Courage To Live

Qualified Entry: Non-Fiction Category

By: Linda Hudson Hoagland

On May 7th, Mike was fifteen, a teenager, and a young man on the brink of adulthood.

May 8th brought with the new day a new experience that Mike never, ever wants to relive. How he got through it the first time was something he still doesn’t understand, but he would rather die than repeat any of the events of that specific day.

Only two more weeks and school would be out for the summer. He was going to jump on the community bicycle and go for a ride. It was called the community bicycle because it belonged to no one in particular. It happened to be in his possession that day so he was claiming it as his.

“Hey, watch this!” shouted Mike as he moved both of his feet up to the handlebars of the bike.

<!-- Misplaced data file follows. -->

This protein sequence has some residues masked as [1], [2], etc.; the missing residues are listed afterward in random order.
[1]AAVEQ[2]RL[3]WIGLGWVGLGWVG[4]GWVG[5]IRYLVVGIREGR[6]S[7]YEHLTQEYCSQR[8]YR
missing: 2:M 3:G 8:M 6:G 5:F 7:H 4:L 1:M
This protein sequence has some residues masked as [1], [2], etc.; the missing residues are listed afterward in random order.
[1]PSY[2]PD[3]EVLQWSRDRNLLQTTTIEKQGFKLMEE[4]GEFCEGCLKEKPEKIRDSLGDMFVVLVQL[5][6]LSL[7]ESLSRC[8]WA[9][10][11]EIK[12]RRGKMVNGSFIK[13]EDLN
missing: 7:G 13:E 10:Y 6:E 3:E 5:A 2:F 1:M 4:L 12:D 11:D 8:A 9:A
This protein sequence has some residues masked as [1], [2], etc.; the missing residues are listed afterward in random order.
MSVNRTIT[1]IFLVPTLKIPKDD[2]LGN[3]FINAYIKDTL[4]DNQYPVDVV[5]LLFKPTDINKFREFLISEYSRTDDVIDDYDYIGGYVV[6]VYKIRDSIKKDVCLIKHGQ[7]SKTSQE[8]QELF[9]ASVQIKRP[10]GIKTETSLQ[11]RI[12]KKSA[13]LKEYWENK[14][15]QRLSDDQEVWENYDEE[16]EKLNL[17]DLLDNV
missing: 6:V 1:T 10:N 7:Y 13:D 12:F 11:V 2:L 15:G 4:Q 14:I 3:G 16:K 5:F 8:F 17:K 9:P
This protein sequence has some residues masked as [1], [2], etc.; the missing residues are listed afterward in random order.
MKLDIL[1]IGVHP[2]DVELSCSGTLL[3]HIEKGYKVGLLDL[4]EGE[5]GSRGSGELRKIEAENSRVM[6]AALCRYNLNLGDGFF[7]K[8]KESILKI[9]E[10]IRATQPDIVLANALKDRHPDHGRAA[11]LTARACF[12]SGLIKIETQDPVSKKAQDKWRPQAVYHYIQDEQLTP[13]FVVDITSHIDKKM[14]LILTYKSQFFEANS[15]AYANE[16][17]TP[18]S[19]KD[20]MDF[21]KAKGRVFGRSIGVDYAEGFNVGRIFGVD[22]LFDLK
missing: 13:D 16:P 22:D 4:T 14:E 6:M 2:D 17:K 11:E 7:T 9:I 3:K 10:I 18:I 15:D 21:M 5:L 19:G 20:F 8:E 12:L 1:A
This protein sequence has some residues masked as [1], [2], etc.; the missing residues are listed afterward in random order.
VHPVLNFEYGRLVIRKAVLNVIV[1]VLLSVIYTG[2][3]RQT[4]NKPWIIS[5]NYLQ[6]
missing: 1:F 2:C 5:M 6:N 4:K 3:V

“Mike, where you going?” shouted Little Skip the moment he spotted Mike riding the bike.

“Just riding around.”

“You going down by the store?”

“I can.”

“Give me a ride to the store. Will you?”

“Sure, get on the handle bars.”

As Mike started down the incline that led out of the trailer park, he discovered there were no brakes on the bike.

He saw a flash of an oncoming car.

He shoved Little Skip off the handlebars into the bushes along side of the road.

He hoped with Little Skip’s added weight off the bicycle that he could race through the intersection without a problem.

The impact of the bike hitting the back of the yellow car threw Mike several feet into the air where he hit against the roofed cover of the gasoline pumps in front of the little store at the bottom of the hill.